Synopses & Reviews
Winner of the American Historical Association's Wesley-Logan Prize and the Association of Black Women Historian's Letitia Woods Brown Prize "An important, original, much-needed comparative study of post-emancipation Brazil." --Joao Jose Reis, Universidade Federal da Bahia "A deftly written analysis that goes well beyond most existing studies of slavery's legacy in the hemisphere. The author's candor is refreshing, and her use of interviews provides a major new source of evidence." --Robert M. Levine, author of Brazilian Legacies and Father of the Poor?: Vargas and His Times Freedoms Given, Freedoms Won is the first book-length study devoted to understanding the political life of urban Afro-Brazilians in the aftermath of abolition. It explores the ways Afro-Brazilians in two major cities adapted to the new conditions of life after slavery and how they confronted limitations placed on their new freedom. The book sets forth new ways of understanding why the abolition of slavery did not yield equitable fruits of citizenship, not only in Brazil, but throughout the Americas and the Caribbean. In Sao Paulo, Afro-Brazilians united against racial discrimination, giving rise to a vocal black press and numerous political groups. One of these became the first national civil rights organization and Brazil's only black political party. In Salvador, African identity prevailed over black identity, and social protest was oriented toward protecting the right to practice African-based cultural expressions such as candomble and capoeira. Of all the eras and issues studied in Afro-Brazilian history, post-abolition social and political action has been the most neglected. Freedoms Given, Freedoms Won sets theAfro-Brazilian experience in a national context as well situating it within the Afro-Atlantic diaspora through a series of explicit parallels, particularly with Cuba and Jamaica. Kim D. Butler is an associate professor of history in the Africana Studies department at Rutge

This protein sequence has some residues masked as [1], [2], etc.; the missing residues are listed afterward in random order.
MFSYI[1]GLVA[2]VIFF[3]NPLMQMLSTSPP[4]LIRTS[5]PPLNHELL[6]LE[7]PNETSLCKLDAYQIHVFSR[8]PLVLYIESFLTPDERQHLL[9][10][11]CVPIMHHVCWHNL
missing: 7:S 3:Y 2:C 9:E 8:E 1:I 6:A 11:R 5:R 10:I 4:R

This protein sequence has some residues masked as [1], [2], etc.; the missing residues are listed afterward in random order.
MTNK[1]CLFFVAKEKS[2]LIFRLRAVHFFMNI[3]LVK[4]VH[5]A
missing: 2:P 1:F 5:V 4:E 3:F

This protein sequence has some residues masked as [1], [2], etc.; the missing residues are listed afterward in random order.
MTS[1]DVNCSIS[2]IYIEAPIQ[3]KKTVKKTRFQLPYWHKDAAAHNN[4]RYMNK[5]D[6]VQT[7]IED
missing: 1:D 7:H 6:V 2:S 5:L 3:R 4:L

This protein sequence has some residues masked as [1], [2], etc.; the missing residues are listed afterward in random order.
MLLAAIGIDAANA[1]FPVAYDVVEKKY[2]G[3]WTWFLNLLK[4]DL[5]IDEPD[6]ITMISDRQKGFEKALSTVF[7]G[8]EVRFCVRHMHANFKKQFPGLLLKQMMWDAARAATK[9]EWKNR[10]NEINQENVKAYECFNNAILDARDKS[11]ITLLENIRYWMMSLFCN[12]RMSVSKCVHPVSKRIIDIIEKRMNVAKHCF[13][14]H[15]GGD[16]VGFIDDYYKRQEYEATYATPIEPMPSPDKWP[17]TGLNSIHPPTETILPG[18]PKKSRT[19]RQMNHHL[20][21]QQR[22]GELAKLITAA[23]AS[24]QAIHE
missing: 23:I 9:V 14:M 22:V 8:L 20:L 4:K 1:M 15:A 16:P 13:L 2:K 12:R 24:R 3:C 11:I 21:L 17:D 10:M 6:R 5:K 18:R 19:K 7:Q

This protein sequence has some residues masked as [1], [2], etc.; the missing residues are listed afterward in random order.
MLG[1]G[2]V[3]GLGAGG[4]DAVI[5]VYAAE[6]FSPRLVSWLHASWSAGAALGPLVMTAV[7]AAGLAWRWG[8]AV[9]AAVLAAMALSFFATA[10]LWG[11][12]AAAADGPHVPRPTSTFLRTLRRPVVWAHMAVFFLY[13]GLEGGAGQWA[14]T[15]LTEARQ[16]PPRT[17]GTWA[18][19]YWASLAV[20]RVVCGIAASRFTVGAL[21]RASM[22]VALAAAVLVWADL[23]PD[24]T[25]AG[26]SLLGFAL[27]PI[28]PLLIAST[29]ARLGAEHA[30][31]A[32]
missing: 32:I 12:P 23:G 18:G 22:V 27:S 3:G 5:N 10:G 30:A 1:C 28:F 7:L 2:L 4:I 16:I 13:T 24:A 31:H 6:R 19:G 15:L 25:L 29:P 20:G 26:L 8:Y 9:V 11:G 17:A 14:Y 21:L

"Freedoms Given, Freedoms Won . . . is essential reading for an understanding of Brazilian race relations and the black movement today. A particular virtue of the book, besides the enlightening comparative perspective itself, and the author's carefully and modestly argued analysis, is that the latter is firmly rooted in a combination of extensive first-hand interviews with survivors of the period examined, and consultation of contemporary public archives and the black press." Journal of Latin American Studies
"Butler does an excellent hob establishing the patterns of political behavior of people of colour in two of the most important politics of late 19th and early 20th century Brazil. Juxtaposing the two cities proves to be both illuminating and instructive." British Bulletin of Publications
"This book offers a clear comparative analysis of the post-abolition Afro-Brazilian community in two cities. Furthermore, among the book's many strengths is that it moves beyond a simple comparison of two populations. Butler successfully analyses her subjects within the much more broader context of the African diaspora throughout the Americas. . . . The book offers rare insight into the struggle for self-determination among a population that has traditionally lacked a historic voice." Law and History Review
"Kim Butler . . . proposes a theoretical framework to explain why African descendants in [Sao Paulo and Salvador] adopted different strategies of self-representations and suggests how this framework might contribute to the comparative study of the politics of freedpeople in the Afro-Atlantic diaspora. The result is an important contribution to the historiography of race and politics in Brazil that raises intriguing questions for scholars of postemancipation societies." H-Net Reviews
Freedoms Given, Freedoms Won explores the ways Afro-Brazilians in two major cities adapted to the new conditions of life after the abolition of slavery and how they confronted limitations placed on their new freedom. The book sets forth new ways of understanding why the abolition of slavery did not yield equitable fruits of citizenship, not only in Brazil, but throughout the Americas and the Caribbean.
Afro-Brazilians in Sao Paulo and Salvador lived out their new freedom in ways that raise issues common to the entire Afro-Atlantic diaspora. In Sao Paulo, they initiated a vocal struggle for inclusion in the creation of the nation's first black civil rights organization and political party, and they appropriated a discriminatory identity that isolated blacks. In contrast, African identity prevaled over black identity in Salvador, where social protest was oriented toward protecting the right of cultural pluralism.
Of all the eras and issues studied in Afro-Brazilian history, post-abolition social and political action has been the most neglected. Butler provides many details of this period for the first time in English and supplements published sources with original oral histories, Afro-Brazilian newspapers, and new state archival documents currently being catalogued in Bahia. Freedoms Given, Freedoms Won sets the Afro-Brazilian experience in a national context as well as situating it within the Afro-Atlantic diaspora through a series of explicit parallels, particularly with Cuba and Jamaica.
About the Author
KIM D. BUTLER is assistant professor of Africana Studies at Rutgers University.